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Florida Gov. DeSantis said he may put a prison next to Disney parks amid dispute


In Florida this week, Governor Ron DeSantis ratcheted up his attacks on the Walt Disney Company. DeSantis is a likely Republican presidential contender, and he is angry at a legal maneuver that Disney pulled off just before a new board took control of its special district. A last-minute agreement with the outgoing board preserved Disney's development rights and control over its theme parks, and DeSantis says the state will now take action to nullify that agreement. And he says he is considering what to do with some of the district land next to Disney World, including possibly building a prison. OK. Wow. NPR's Greg Allen has been following all of this and joins us now from Miami. Hi, Greg.


CHANG: OK. So is DeSantis serious about building a prison next to Disney World?

ALLEN: Well, probably not. You know, there's quite a bit of trolling going on here, but it's clear that this is all very personal for the governor. And here's what he had to say earlier this week.


RON DESANTIS: What should we do with this land? And so, you know, it's like, OK, kids - I mean, people have said, you know, maybe have another - maybe create a state park. Maybe try to do more amusement parks. Someone even said, like, maybe you need another state prison. Who knows? I mean, I just think that the possibilities are endless.

CHANG: Wow. It sounds like he's just teasing them. Remind us what this is all about. Like, why is Governor DeSantis so angry with Disney, which is, by the way, one of the largest employers in the state, right?

ALLEN: Right, exactly. Well, up to now, Disney has always been treated with kid gloves by elected officials because of its economic and political clout. But - and here's a fun fact. DeSantis was actually married at Disney World.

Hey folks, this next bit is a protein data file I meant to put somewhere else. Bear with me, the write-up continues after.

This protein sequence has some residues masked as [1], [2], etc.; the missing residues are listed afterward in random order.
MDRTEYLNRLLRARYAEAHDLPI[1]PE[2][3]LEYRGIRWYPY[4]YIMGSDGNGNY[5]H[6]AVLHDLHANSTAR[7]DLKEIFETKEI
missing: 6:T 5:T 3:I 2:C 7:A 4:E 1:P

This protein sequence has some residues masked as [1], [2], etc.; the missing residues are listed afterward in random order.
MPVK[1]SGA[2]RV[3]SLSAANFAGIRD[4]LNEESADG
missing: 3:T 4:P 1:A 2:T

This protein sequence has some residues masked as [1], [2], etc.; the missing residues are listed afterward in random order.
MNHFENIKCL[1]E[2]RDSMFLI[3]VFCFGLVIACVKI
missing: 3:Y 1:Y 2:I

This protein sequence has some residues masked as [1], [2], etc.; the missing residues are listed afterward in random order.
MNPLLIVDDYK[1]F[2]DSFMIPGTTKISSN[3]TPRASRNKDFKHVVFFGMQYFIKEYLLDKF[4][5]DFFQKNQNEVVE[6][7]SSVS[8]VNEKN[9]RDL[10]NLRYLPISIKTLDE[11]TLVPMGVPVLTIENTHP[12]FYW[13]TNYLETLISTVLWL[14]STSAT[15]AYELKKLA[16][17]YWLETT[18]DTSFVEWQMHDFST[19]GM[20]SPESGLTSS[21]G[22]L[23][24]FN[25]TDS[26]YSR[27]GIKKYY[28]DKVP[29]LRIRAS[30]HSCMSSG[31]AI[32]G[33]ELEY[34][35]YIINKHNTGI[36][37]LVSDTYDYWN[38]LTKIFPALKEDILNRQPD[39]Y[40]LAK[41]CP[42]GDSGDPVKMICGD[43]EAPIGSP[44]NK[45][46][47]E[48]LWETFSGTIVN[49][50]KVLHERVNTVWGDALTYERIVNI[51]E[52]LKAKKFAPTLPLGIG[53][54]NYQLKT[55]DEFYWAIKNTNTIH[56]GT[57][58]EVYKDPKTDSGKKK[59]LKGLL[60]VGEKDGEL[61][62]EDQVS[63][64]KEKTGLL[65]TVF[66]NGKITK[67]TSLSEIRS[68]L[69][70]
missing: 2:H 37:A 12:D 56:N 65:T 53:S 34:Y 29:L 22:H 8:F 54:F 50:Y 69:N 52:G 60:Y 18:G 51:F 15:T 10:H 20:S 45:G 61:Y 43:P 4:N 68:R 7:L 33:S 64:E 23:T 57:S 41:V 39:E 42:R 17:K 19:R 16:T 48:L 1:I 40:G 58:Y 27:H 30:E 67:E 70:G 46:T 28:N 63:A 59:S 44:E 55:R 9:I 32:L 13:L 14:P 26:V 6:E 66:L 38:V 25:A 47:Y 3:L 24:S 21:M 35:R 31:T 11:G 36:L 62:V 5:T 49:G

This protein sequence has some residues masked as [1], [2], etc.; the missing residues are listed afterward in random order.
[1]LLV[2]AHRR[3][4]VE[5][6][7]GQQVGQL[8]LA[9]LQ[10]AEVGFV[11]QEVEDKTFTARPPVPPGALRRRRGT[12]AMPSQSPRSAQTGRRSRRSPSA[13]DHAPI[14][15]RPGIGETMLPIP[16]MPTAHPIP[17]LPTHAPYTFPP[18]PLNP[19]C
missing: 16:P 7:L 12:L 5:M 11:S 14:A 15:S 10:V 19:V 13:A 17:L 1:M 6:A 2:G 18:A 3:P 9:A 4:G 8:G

CHANG: Oh, my God (laughter).

ALLEN: But last year he became angry after Disney's CEO said he'd work to undo a parental rights and education bill in Florida, the one that critics call don't say gay. Because of that, DeSantis pushed the Republican-controlled legislature to dissolve a special district created 55 years ago for Disney, which gave it self-governing authority. DeSantis was involved in renaming the district. He appointed a new board. But in one of the board's last acts, it signed an agreement with Disney World containing restrictive covenants that severely limit the new board's ability to do anything that affects the theme parks or how the company operates.

CHANG: Well, can DeSantis and the Florida legislature undo that agreement?

ALLEN: Well, that remains to be seen. Disney says its agreement complies with Florida law. Tomorrow DeSantis' new hand-picked district board is meeting and plans to pass a resolution revoking that development agreement, but many are skeptical that that resolution will carry any weight. Because of that, DeSantis says, a legislature soon will take up a bill nullifying the agreement. He also says the state will lift Disney's exemption from state inspections of its rides and attractions, including its monorail.

CHANG: And what has Disney said about all this so far?

ALLEN: Well, not much recently other than a statement about the ride inspection, saying the company has been an industry leader on safety. At a shareholder meeting earlier this month, Disney CEO Bob Iger called DeSantis' retaliation anti-business and anti-Florida. And it does seem likely that the dispute is headed for court and may actually end up before the U.S. Supreme Court eventually.

CHANG: Really? Wow. OK. Well, as we mentioned, DeSantis may enter the contest for the Republican presidential nomination. Do you think, Greg, that a protracted battle with Disney will help him with that?

ALLEN: Well, it's very puzzling. It's hard to see how it does. DeSantis is popular with Republicans in Florida who like his confrontational approach, but taking on things like drag shows and transgender teens is not the same thing as attacking a powerful and popular entertainment giant like Disney. Some of DeSantis' possible opponents in the race for presidential nomination are taking note. On his social media site, former President Trump said DeSantis is, quote, "being absolutely destroyed by Disney."

CHANG: All right.

ALLEN: Former New Jersey Governor Chris Christie, who also may enter the race, says based on DeSantis' actions against Disney, he doesn't think the governor is a conservative. But it's always personal with him, and up to now, he's mostly gotten wins in his battles here. It doesn't seem like he's likely to back down against Disney.

CHANG: That is NPR's Greg Allen. Thank you, Greg.

ALLEN: You're welcome. Transcript provided by NPR, Copyright NPR.

As NPR's Miami correspondent, Greg Allen reports on the diverse issues and developments tied to the Southeast. He covers everything from breaking news to economic and political stories to arts and environmental stories. He moved into this role in 2006, after four years as NPR's Midwest correspondent.